Category: Opinions

My two cents on the growing intolerance-Dr M’membe

My two cents on the growing intolerance-Dr M’membe Featured

Intolerance – the unwillingness to put up with disagreeable ideas and groups – is increasingly becoming a staple of those who want to hear only one narrative in this country.

The topic is today no less important than it was in the days of UNIP and Dr Kenneth Kaunda. In those days people were dissuaded in all sorts of ways from uttering words against, or in opposition of, UNIP and Dr Kaunda.

The failure of truly democratizing our politics to embrace political freedom for all, even those in the opposition, is one of the most important impediments to the consolidation of our multiparty or plural politics.

Without protection of the right of all to participate in politics, the marketplace of ideas cannot function effectively. The idea of a marketplace is that anyone can put forth a product—an idea—for political consumers to consider. The success of the idea is determined by the level of support freely given in the market. The market encourages deliberation, through which superior ideas are found to be superior, and through which the flaws of bad ideas are exposed for all to see – almost as if guided by an invisible hand. Without a willingness to put up with all ideologies and ideas seeking to compete for the hearts and minds of the citizenry the market is likely to fail. Thus, a fairly simple theory is that democracies require the free and open debate of political differences, and such debate can only take place where political tolerance prevails.

Political tolerance in a democracy requires that all political ideas – and the groups holding them – get the same access to the marketplace of ideas as the access legally extended to the ideas dominating the system. This definition obviously precludes any form of violence, bullying and therefore I make no claim that political tolerance extends to the right of violent elements to engage in violence. It may, however, protect the speech rights of violent elements, or, more precisely, those who advocate violence.

Actions and behaviors related to efforts to persuade people and to compete for political power must be put up with. Obviously, illegal activity need not be countenanced, even if I acknowledge that the line between legal and illegal is often thin, given the power and propensity of our rulers to criminalize political activities by the opposition and other dissenters.

The marketplace of ideas approach anticipates two important – and interconnected – restraints on freedom. First, many fear that the government, typically under the guise of regulation, will usurp power and deny the expression of ideas threatening to the status quo – i.e. the power of the government of the day.

A second constraint on freedom is more subtle: it originates in the political culture of a polity – the beliefs, values, attitudes, and behaviors of ordinary citizens. Restraints on freedom can certainly emanate from public policy; but they can also be found in subtle demands for conformity within a society’s culture. To the extent that ordinary citizens are intolerant of views challenging mainstream thought, the expression of such viewpoints is likely to generate sanctions and costs. This can in turn create a spiral of silence: a dynamic process in which those holding minority viewpoints increasingly learn about how rare their views are, thereby leading to silence, which in turn makes the ideas seem to be even less widely held, and therefore more dangerous or costly to express.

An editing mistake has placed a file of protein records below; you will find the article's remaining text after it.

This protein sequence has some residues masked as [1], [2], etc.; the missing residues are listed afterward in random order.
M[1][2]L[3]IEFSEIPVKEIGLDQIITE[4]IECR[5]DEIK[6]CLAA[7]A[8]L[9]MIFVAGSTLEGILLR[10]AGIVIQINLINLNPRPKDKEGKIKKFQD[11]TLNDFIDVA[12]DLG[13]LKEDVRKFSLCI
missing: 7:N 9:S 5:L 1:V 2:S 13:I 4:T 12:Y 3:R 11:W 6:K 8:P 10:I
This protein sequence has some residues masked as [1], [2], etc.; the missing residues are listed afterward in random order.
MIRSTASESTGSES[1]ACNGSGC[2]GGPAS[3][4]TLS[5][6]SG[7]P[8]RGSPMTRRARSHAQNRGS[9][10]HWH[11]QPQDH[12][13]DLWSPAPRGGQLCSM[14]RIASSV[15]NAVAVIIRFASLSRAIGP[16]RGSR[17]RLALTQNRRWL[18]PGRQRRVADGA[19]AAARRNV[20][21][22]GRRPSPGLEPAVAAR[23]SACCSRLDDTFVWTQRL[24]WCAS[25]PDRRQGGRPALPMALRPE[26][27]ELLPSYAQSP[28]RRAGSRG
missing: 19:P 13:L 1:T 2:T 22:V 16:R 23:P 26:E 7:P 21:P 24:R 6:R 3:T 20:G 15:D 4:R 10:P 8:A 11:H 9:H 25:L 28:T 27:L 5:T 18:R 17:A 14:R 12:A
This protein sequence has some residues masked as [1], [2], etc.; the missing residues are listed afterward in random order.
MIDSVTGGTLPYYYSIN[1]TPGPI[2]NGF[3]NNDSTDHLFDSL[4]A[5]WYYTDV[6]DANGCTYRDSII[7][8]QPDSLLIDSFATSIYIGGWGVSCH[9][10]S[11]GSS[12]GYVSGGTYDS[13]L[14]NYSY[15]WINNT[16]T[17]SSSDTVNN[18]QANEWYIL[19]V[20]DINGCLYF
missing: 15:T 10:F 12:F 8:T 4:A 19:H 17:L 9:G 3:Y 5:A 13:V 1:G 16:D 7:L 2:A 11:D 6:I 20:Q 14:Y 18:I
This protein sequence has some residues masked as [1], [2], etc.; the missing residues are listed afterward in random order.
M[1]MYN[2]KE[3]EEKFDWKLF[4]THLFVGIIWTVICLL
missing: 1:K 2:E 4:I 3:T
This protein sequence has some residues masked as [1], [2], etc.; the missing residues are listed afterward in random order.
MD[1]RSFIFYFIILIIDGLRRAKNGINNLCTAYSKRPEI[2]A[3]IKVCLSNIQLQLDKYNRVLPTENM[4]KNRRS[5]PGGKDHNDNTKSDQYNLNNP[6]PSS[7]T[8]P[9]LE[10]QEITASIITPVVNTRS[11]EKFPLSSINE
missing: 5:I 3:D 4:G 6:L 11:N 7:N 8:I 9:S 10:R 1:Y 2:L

This growing intolerance, if not stopped, will create a silent generation, a cohort unwilling to express views that might be considered controversial or unpopular. And, to complete the circle, mass political intolerance can be a useful form of political capital for those who would in turn enact repressive legislation. To the extent that a political culture emphasizes conformity and penalizes those with contrarian ideas, little tolerance exists, and the likelihood of political repression is high.

Farewell dear comrade, dear brother, dear friend – Fred M’membe

Farewell dear comrade, dear brother, dear friend – Fred M’membe Featured

Dear comrades;

Fellow Zambians;

Today we begin to mourn the passing of a leader, a revolutionary, a patriot, a father, a fighter, an internationalist, a theoretician and an organizer. Indeed, it is the combination of all these qualities so splendidly in one individual, which made Comrade Simon Zukas the great African revolutionary that he was.

Men and women of rare qualities are few and hard to come by. And when they depart, the sense of loss is made the more profound and the more difficult to manage. Yet we do draw comfort, Comrade Simon: – from the knowledge that you left a legacy which we shall all strive to emulate; – from the knowledge, Comrade Simon, that you continue to live in each one of us through your force of example, vitality of spirit and passion for justice, fairness and humaneness.

Today, as the nation starts to mourn your death, we are at the same time starting to celebrate a life lived to the full; the richness of which touched the hearts of millions and made an indelible mark on the history of our country.One day when our people start enjoying a rising standard of living in a more just, fair and humane Zambia, they will be right to say, Comrade Simon was a chief architect who helped lay the foundation for a better life.

Comrade Simon was one of those who taught us that individuals do not make history. Yet, in each generation there are a few individuals who are endowed with the acumen and personal bearing which enable them to direct the course of events.